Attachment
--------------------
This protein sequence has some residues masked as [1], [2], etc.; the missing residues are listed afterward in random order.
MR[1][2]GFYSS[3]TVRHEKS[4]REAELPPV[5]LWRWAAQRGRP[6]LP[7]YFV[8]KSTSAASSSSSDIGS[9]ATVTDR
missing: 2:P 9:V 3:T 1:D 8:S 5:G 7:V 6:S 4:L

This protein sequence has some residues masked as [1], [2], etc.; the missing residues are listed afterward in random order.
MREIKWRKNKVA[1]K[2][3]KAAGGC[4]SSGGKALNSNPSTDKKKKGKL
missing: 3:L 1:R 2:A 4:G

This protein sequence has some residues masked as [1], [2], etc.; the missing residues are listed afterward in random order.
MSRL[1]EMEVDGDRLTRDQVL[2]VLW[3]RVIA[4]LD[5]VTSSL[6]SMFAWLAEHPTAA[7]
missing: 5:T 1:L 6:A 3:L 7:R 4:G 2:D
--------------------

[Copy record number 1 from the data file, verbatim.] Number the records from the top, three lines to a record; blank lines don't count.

This protein sequence has some residues masked as [1], [2], etc.; the missing residues are listed afterward in random order.
MR[1][2]GFYSS[3]TVRHEKS[4]REAELPPV[5]LWRWAAQRGRP[6]LP[7]YFV[8]KSTSAASSSSSDIGS[9]ATVTDR
missing: 2:P 9:V 3:T 1:D 8:S 5:G 7:V 6:S 4:L